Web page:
What “Home Again” does is combine a MOTW with the overall mythology and at times this episode does suffer from doing too much and would maybe have benefited from an extended run time. That’s not to say it isn’t a good episode and for me it is on a par with last week’s super fun standalone outing; while the monster backstory is pretty forgettable everything that radiates from Scully is engrossing. It also does a good job of reinforcing the strength of the Mulder and Scully relationship no matter how long they have been apart and what they have both sacrificed; the core of The X-Files is always them.
Costuming wise this is also reflected once again in their mirrored style/color choices from matching black coats in the emotional final scene to the blue of Scully’s shirt and the polka dots (!) on Mulder’s tie.The phrase “back in the day” gets used a couple of times; first at Margaret Scully’s bedside with regards to wishing someone back to life and later on when Mulder points out he’s not running up stairs to which Scully replies “Mulder, back in the day I used to do stairs and three inch heels.” Take that Jurassic World pump doubters. Mulder always one with a quippy comeback remarks “Scully, back in the day is now.”
What this does is deliver a playful moment in an episode that is steeped in heavy emotion showing that The X-Files is still a master at weaving between super serious or scary with lighthearted interactions. This pair has been through so much trauma on every level, but thankfully they still have each other and a sense of humor. This is required when going into dark buildings which may or may not house a dude who can pull arms off a human like wings off a fly.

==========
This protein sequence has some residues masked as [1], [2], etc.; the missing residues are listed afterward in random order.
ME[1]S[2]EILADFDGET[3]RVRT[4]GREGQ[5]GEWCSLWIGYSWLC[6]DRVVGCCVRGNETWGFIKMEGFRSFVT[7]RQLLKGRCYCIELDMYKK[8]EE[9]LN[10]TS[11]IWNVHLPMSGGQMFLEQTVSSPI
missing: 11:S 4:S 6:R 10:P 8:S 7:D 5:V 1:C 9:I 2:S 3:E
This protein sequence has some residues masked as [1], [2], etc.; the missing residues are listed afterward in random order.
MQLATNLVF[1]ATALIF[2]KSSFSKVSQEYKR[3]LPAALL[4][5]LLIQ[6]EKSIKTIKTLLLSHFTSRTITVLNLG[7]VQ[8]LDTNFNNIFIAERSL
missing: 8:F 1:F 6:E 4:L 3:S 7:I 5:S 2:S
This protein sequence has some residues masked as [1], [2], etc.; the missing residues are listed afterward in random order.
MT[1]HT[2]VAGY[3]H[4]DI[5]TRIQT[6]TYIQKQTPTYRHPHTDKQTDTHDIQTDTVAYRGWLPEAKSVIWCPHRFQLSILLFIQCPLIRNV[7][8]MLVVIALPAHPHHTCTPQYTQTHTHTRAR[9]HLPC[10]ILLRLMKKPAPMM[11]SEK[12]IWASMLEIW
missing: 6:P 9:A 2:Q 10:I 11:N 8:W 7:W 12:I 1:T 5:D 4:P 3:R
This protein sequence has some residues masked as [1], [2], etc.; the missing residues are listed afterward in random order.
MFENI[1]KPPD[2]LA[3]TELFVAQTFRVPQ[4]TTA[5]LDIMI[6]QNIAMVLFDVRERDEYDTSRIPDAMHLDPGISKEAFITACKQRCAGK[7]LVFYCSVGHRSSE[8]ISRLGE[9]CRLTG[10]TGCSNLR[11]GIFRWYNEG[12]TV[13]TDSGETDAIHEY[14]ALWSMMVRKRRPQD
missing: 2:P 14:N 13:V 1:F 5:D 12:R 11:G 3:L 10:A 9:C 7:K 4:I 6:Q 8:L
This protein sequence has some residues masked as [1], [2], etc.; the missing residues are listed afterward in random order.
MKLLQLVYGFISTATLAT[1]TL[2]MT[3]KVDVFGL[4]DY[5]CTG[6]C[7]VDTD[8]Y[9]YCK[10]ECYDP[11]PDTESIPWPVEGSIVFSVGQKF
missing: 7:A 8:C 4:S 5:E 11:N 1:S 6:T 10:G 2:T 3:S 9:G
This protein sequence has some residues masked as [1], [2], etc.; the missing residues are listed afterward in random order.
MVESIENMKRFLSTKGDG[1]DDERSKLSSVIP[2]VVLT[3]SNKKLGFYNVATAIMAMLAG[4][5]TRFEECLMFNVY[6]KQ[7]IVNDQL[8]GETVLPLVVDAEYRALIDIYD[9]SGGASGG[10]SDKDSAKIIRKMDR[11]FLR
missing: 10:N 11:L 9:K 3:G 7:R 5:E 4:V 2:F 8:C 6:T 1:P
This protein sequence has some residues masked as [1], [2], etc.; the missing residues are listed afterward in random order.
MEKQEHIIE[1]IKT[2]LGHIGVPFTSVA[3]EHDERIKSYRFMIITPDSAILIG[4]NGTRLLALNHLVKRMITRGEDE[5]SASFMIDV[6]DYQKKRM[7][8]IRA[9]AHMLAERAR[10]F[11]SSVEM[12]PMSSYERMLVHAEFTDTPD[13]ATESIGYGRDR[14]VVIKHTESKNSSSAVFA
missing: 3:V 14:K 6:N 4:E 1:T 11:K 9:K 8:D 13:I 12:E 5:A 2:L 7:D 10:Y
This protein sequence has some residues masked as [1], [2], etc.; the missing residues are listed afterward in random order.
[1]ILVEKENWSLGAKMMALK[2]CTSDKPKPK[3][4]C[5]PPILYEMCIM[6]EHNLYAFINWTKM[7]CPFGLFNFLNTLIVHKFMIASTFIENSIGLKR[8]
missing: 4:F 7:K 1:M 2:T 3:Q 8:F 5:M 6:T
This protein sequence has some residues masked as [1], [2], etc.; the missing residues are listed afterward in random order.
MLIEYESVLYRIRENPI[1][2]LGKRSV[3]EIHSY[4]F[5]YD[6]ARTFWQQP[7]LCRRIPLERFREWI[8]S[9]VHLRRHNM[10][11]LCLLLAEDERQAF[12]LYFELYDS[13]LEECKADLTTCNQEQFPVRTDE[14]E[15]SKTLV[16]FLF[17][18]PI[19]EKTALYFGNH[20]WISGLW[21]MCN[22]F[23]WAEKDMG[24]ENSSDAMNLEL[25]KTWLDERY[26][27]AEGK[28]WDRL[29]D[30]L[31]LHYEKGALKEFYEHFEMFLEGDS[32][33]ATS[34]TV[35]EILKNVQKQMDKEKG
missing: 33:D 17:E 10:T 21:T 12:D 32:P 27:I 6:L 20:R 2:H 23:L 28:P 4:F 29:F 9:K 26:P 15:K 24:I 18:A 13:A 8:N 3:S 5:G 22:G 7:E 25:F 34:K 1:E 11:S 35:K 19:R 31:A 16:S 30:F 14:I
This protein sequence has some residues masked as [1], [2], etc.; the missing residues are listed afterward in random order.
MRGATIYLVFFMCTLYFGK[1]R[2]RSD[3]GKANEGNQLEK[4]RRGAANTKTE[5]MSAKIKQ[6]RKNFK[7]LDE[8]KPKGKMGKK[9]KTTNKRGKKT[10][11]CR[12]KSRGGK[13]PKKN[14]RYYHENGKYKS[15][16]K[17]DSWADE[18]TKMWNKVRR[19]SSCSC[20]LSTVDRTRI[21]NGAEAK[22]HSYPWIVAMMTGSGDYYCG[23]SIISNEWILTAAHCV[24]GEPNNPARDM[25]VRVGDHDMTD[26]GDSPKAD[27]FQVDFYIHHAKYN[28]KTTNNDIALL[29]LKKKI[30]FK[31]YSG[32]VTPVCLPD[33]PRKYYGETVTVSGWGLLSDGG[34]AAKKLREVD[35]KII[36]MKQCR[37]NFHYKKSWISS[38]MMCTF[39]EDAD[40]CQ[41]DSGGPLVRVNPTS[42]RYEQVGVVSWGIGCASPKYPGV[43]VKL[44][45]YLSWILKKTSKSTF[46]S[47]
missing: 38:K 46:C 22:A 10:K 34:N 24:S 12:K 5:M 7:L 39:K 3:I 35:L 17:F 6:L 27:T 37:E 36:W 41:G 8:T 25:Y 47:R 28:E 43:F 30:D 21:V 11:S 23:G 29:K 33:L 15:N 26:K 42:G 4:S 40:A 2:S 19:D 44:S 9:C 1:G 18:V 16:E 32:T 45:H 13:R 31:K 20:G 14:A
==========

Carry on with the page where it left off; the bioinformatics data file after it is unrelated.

Oh yes they also have flashlights and this prop will never not make me giddy. The flashlight moment which was teased in the trailer happened in “Home Again” and yep it was wonderful.
The episode ends with Scully doubling down on her partnership with Mulder and his work while also pointing out that there are so many mysteries with regards to William that she’ll “never have answered.” Mulder gives no verbal confirmation that they didn’t “treat him like trash” but the gesture of pulling her into him is an act of comfort and one intended to give Scully reassurance. I also have a feeling we might get some William answers or at least vague hints by the time this mini-series is over. Nothing concrete of course.
Watch the promo for next week’s episode “Babylon” below and just know that Lauren Ambrose being back on TV is another reason to celebrate.